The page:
Chicken update

Dec 31, 2010

Well, I took the day off today so that after all this house moving and family holiday craziness I could have a day of doing nothing. That was not in the cards...this morning when I went to check on the girls, I noticed a patch of blood in the hay inside the coop. I checked each hen and found that Honkers had a very pasty and impacted vent. Poor thing, it looked terrible. I spent quite a while bathing her to try to clear the vent - warm water, soap followed by peroxide to try and break down the poop a bit more. Then olive oil to try and lubricate the vent. Unfortunately, she was bleeding a lot and it looked like her oviduct was actually prolapsing. Such are the realities of keeping livestock. Because of the prolapse and bleeding, we decided it was best to put her down. RIP Honkers...

Honkers_einstein



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Gretchen
Dec 31, 2010
11:35 pm

Oh, I’m so sorry.  Poor Honkers.

What Pigs Don't Know
Jan 01, 2011
4:02 pm

I’m sorry to hear about that, too.  When you say “put her down” did you take her to a vet or did you do it yourself?  I worry that when/if the time comes with our hens I’m going to have trouble doing it myself.  May I ask how you did it & how you disposed of her body?  Thanks. -Carrie

Leslie Finical Halleck
Jan 03, 2011
7:26 pm

Carrie, Up to now, I’ve had my girls put down at the vet. But you have to make sure that the vet gives them gas first, then the shot. For chickens, the shot is given to them in the heart, and it is painful if they are not first put to sleep. It’s pricey though. So from here on out, I hate to say, I will be euthanizing my own birds. I will be decapitating via very sharp hatchet. I know it sounds brutal, but if done right it’s actually the fastest and pain-free way for them to be put down. Take a log and hammer in two nails - far enough apart to slip their neck in but close enough together to hold the head in place. Pull body and detach head. Fast and hard. These are the realities of keeping livestock. It’s sad, but there are times when you have to cull a bird due to disease or injury. You can’t leave them in with your flock, and a trip to the vet is very expensive. The bodies can be buried or composted. Just some things to think about.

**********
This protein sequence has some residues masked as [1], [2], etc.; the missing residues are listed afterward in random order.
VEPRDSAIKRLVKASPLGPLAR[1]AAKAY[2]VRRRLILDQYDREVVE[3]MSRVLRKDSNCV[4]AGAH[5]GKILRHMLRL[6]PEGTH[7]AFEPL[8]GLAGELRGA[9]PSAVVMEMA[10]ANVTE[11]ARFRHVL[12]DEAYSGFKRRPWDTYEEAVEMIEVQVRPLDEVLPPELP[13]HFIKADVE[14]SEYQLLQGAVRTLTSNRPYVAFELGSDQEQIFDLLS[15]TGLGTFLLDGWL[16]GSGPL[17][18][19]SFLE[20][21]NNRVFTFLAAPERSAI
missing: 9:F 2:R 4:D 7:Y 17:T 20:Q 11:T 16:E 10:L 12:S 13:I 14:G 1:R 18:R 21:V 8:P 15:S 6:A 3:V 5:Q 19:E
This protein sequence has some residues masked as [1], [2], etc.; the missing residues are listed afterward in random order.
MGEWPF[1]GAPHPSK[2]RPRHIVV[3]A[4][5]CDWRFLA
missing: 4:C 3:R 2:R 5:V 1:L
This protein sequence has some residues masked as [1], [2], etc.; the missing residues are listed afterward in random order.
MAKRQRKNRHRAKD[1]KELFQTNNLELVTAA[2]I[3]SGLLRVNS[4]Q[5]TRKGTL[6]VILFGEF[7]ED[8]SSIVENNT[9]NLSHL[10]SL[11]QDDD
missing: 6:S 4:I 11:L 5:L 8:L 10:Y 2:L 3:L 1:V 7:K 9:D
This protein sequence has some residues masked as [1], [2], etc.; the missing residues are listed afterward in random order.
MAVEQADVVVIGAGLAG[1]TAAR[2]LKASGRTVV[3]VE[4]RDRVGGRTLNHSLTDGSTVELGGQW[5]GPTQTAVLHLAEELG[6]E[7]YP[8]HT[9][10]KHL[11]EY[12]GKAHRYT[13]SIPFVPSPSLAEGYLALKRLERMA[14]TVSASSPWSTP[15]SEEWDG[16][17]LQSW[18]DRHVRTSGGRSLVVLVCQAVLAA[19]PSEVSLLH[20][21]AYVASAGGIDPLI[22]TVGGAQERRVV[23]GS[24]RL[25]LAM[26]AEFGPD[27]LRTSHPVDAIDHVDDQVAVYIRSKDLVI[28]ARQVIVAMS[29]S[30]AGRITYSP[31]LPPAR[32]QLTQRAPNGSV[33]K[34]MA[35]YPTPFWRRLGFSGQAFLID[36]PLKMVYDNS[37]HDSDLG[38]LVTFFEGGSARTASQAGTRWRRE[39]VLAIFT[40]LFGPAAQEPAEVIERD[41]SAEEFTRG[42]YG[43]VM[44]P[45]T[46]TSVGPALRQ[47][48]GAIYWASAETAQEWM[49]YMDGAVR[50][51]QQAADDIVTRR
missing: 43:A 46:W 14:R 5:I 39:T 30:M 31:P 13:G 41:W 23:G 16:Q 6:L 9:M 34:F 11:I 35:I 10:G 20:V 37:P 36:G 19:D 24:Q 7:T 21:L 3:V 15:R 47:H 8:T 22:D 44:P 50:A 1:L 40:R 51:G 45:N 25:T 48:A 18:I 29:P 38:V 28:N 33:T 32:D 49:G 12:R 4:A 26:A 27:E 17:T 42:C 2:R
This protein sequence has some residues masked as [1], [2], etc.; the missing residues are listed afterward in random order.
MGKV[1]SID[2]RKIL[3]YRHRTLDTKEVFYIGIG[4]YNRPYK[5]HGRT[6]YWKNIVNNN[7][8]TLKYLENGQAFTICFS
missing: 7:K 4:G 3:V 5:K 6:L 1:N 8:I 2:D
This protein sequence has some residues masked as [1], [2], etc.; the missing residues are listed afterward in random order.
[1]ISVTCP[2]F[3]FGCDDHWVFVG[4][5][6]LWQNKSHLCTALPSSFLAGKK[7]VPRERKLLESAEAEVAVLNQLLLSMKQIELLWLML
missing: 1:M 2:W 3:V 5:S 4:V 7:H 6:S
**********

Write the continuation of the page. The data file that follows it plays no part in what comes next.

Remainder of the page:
What Pigs Don't Know
Jan 05, 2011
11:43 am

Leslie,
Thank you for your candor & explanations.  In your opinion, then, I guess the hatchet way is better than the Joel Salatin (& others) way of upside down in a cone & slitting their throat?  Death by hatchet certainly seems more immediate, with the slitting taking a few extra seconds.  I wonder, though, why so many people would use the cone.  Thanks in advance for any insights you may have.  Here’s to hoping we hardly ever have to do “the deed”.

Gretchen
Jan 17, 2011
8:36 pm

Carrie,

The reason that Joel uses the cones is because the goal is to kill the bird quickly and humanely but allow the heart to keep pumping so as to expel as much blood as possible by allowing it to flow out through the neck, because that’s better for birds you actually want to eat.  In this way they can put multiple birds upside down in the cones, assembly-line style, and slit their throats to kill them giving some time for the blood to run out before the next step in the process.

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